Saturday, May 7, 2011

Stage Mama

I was the kind of stage mother that got more nervous than the performer.

I still get butterflies in my stomach when I think about a 4th grade talent show. Katherine dressed up like Eliza Doolittle and sang (a capella) “I’m Getting Married in the Morning” in a cockney accent before a tough audience of her peers.

After a somewhat stunned silence, the crowd burst into supportive applause.

But it could have gone the other way.

Throughout the years, there were many, many opportunities for me to learn to trust God in similar situations with my three girls.

Dear God, please don’t let her be frozen with stage fright… forget her lines… trip on stage… mess up her speech… screw up the cheerleading jump… miss the basket… fall during the dance… break her neck in the flip… lose the game for the team…

In some ways, our children are extensions of ourselves, times 100. We get to relive our own fears and insecurities, with the added intensity of a parent’s heart that is wired to protect and defend.

How did I ever live through three female adolescences? (Four, counting my own.)

Only grace, only grace.

Of the three girls, I worried most about Katherine.  That was because: a.) she constantly put herself in more frightening situations; b.) she was the most accident-prone; and c.) she was the most sensitive.

We realize now that the “accident prone” issues most likely had to do with the lurking AVM in her cerebellum, the part of the brain that controls balance.  Also, stuff just happened to her. For instance, in the final state high school theatre competition, Katherine’s skirt fell off in the middle of a line. She’s standing there in her bloomers in front of hundreds of people. She calmly knelt down and and pulled it back up while continuing her monologue. I don’t know whether the judges thought it was part of the play or if they just admired her chutzpa, but she was awarded the Best Actress honor in spite of the mishap.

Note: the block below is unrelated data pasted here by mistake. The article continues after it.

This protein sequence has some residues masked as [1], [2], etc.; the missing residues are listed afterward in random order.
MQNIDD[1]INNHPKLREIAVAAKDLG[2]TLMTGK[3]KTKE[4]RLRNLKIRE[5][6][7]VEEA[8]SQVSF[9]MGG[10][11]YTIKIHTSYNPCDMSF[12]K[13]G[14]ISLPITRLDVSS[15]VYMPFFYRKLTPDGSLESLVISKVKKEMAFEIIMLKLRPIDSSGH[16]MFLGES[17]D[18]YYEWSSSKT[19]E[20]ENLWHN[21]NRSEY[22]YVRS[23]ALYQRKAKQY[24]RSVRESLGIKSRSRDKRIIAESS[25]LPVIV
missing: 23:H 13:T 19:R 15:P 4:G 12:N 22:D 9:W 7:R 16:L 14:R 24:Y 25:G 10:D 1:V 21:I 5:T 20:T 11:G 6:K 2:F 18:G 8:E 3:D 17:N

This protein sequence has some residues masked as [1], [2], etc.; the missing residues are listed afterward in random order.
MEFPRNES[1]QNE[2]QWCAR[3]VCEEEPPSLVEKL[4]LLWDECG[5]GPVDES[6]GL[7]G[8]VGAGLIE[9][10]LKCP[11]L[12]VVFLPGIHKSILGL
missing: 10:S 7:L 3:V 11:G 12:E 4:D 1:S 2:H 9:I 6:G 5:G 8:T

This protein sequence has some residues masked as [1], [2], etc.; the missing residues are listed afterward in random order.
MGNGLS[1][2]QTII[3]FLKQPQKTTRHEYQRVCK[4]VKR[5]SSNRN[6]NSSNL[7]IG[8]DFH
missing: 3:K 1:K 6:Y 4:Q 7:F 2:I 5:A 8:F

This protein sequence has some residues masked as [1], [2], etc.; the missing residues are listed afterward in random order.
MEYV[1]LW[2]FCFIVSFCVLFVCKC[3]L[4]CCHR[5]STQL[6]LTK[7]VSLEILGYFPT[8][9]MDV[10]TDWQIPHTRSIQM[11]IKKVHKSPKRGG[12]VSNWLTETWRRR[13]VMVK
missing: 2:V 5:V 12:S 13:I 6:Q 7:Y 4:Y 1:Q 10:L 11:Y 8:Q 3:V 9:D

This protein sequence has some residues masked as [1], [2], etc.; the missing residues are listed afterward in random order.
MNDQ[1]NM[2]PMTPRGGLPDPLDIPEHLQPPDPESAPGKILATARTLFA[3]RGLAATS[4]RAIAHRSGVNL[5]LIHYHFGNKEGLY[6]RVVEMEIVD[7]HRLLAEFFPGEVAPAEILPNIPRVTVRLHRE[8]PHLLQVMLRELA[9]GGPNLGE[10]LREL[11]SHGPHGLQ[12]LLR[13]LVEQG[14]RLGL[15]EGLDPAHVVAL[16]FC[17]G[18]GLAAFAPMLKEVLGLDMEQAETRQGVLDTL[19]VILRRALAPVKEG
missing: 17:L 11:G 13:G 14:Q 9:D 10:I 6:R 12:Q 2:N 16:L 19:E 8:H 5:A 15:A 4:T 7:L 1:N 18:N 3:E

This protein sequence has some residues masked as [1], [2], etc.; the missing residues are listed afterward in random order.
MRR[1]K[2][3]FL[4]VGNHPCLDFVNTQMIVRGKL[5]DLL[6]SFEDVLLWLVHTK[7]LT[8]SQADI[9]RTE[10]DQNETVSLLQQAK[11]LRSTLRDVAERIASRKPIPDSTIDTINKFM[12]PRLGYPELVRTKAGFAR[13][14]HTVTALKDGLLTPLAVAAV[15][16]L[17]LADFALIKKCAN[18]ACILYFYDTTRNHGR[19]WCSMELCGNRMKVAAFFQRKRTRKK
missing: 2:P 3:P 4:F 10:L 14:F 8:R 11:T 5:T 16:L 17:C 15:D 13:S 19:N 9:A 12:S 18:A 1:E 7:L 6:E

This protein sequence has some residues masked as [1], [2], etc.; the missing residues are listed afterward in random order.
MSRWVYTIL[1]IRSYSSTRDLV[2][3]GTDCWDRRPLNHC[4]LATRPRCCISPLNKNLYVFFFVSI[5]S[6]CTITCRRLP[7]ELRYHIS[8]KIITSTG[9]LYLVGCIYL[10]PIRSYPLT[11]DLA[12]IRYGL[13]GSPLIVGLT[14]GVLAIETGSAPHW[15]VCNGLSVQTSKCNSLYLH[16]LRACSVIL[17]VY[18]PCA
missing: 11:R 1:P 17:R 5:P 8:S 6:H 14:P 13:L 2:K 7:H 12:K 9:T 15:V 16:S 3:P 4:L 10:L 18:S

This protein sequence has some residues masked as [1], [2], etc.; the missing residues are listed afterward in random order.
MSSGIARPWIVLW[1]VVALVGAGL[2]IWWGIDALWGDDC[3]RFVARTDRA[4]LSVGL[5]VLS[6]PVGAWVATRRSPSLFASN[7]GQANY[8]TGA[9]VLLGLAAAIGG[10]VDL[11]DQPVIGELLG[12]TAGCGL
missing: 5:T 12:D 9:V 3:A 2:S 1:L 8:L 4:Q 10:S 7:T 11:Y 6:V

I prayed our way through plays and speeches and fashion shows and even a sermon or two.  Through Miss Alabama and auditions and acting gigs. 

But no matter how many times I sat in an audience watching my daughter, I never learned to fully relax.

Katherine had a strong voice. An electric presence. A passionate commitment to use her gifts for good purpose. During her college years, her focus changed from acting as an art form to public speaking as a force for change. She got involved in an inner-city ministry and worked with underprivileged adolescent girls. She changed her major to Speech Communication. She became deeply involved with the Christian Women’s Leadership Program at Samford.

Ultimately, the desire of her heart was to speak for God.

Being a citizen of Fantasy Land, I imagined her giving God the glory in her Academy Award acceptance speech.


It’s been many years since I’ve experienced those stage mama butterflies.

But this Wednesday, I felt a little flutter.

Katherine had been asked to speak to a group of moms at Bel Air Presbyterian preschool. It was a crazy day in a crazy week, so I didn’t ask much about it… just tried to get everybody where they needed to be when they needed to be there.

After dropping James off at his school, I drove like a Nascar driver through intense traffic on the 405 to get us there on time.

For some reason, I’d assumed she’d probably be speaking to a small group of Christian moms meeting in a classroom. As we pulled into the parking lot, she told me that the venue was to be a large outdoor tented area behind the school. The exact same place where their beloved Sunday School class, Young Marrieds, met for much of the time that she and Jay were leaders.

We rushed in (as much as we could rush) just in the nick of time to the designated area…

to find rows and rows of chairs set up, but no people.

Hmmm. What if you gave a party and nobody came?